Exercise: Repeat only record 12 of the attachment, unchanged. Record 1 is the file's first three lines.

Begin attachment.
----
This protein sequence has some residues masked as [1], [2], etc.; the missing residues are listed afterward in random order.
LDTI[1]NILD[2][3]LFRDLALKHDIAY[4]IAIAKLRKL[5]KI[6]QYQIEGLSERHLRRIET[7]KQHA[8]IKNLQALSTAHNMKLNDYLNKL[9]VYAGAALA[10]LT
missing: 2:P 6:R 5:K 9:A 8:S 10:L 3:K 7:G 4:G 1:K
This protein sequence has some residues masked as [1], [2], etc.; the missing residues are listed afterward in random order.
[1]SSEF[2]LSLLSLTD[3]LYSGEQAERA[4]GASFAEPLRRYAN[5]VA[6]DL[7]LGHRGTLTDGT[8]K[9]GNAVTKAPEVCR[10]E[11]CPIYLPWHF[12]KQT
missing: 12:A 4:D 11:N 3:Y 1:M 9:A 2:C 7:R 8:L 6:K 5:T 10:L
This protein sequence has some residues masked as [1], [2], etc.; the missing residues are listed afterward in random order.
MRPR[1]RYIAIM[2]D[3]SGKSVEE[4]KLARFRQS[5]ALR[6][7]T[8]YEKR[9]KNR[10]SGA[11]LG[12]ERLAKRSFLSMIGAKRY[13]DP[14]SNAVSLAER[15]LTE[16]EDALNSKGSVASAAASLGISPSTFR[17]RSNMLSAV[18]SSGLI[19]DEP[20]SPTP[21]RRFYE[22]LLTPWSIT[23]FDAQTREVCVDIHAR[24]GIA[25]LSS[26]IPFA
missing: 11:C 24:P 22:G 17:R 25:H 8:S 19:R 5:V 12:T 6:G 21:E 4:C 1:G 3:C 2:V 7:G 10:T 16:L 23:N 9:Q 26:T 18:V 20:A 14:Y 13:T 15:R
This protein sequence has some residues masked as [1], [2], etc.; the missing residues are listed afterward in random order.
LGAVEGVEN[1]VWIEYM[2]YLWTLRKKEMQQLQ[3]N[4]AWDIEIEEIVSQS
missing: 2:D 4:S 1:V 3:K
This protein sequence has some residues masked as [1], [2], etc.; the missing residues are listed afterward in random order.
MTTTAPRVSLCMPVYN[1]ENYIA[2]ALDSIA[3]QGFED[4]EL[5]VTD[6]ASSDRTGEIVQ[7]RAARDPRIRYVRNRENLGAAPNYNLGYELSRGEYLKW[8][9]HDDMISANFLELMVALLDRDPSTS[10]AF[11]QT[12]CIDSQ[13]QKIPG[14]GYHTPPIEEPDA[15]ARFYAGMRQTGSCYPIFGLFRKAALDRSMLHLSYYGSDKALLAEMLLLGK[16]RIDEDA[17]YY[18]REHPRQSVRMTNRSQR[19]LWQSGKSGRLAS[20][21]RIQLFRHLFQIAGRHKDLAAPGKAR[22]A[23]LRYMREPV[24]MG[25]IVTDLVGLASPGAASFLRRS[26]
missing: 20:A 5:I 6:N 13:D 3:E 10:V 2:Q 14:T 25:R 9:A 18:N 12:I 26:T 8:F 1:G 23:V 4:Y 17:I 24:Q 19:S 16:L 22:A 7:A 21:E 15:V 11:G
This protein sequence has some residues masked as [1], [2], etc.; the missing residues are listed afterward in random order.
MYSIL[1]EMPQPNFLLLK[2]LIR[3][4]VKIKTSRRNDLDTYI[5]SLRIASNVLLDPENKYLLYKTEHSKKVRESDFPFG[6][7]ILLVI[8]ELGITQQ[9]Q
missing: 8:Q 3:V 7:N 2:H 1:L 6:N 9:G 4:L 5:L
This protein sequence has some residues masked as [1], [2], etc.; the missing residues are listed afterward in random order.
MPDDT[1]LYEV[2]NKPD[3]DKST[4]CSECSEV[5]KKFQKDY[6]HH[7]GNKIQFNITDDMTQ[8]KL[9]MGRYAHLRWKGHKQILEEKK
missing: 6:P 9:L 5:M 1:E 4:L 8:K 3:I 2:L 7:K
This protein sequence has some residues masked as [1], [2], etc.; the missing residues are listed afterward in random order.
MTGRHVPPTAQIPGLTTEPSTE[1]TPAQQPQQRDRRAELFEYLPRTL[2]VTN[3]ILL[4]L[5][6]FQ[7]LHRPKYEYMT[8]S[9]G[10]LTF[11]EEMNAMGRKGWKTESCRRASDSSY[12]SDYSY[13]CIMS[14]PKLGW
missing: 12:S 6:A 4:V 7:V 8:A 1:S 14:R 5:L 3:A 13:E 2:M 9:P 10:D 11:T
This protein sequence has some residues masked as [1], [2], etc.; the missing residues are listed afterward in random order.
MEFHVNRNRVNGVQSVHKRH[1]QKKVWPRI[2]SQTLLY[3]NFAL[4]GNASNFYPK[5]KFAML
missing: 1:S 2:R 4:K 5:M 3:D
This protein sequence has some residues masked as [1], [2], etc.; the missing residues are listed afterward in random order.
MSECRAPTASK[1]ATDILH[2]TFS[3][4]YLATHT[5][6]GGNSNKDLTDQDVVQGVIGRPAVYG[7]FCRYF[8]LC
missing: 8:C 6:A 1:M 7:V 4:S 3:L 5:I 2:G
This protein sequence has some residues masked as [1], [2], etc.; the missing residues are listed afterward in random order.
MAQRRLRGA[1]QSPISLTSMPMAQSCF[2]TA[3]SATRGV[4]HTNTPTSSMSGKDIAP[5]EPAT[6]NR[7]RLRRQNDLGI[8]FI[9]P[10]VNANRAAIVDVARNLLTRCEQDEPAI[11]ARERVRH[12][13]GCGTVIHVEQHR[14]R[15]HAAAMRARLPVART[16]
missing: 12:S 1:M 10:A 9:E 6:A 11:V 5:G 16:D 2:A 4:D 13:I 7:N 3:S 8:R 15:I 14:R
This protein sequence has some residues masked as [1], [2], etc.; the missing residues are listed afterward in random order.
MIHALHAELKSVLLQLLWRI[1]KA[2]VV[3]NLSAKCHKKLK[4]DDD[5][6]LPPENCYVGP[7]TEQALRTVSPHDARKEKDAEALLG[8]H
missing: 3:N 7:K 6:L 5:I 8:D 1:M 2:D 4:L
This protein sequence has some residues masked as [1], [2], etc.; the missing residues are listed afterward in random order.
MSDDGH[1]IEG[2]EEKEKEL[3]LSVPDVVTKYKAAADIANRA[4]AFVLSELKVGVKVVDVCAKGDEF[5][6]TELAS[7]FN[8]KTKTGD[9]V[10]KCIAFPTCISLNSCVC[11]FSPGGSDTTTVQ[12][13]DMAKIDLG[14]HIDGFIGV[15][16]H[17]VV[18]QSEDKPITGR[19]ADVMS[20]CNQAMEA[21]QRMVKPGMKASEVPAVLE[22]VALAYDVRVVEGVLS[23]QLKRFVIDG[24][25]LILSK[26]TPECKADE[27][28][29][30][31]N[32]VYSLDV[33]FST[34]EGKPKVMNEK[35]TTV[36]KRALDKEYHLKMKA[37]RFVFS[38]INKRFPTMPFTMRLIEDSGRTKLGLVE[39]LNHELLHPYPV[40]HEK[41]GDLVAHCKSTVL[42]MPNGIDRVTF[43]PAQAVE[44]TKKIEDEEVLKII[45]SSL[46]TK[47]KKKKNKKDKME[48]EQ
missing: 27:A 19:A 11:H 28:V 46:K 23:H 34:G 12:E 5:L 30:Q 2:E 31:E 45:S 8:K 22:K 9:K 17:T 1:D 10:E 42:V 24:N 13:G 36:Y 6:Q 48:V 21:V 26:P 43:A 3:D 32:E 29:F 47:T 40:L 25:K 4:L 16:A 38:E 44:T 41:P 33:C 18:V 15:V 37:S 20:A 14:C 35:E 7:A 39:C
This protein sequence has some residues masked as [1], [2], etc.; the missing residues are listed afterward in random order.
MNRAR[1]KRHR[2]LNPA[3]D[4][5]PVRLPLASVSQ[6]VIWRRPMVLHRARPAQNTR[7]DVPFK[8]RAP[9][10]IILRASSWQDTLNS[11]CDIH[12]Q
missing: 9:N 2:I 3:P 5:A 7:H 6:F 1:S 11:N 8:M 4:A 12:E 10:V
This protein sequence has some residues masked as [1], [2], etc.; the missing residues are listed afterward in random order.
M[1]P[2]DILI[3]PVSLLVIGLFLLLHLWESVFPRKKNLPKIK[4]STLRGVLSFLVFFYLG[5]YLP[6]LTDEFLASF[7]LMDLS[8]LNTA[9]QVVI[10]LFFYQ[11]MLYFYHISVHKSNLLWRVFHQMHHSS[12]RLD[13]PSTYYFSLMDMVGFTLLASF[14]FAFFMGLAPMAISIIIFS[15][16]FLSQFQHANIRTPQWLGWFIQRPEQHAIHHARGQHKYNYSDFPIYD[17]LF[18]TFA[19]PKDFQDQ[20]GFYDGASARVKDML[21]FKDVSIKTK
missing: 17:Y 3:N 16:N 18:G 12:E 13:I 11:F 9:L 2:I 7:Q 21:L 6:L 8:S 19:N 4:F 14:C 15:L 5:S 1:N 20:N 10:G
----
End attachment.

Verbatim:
This protein sequence has some residues masked as [1], [2], etc.; the missing residues are listed afterward in random order.
MIHALHAELKSVLLQLLWRI[1]KA[2]VV[3]NLSAKCHKKLK[4]DDD[5][6]LPPENCYVGP[7]TEQALRTVSPHDARKEKDAEALLG[8]H
missing: 3:N 7:K 6:L 5:I 8:D 1:M 2:D 4:L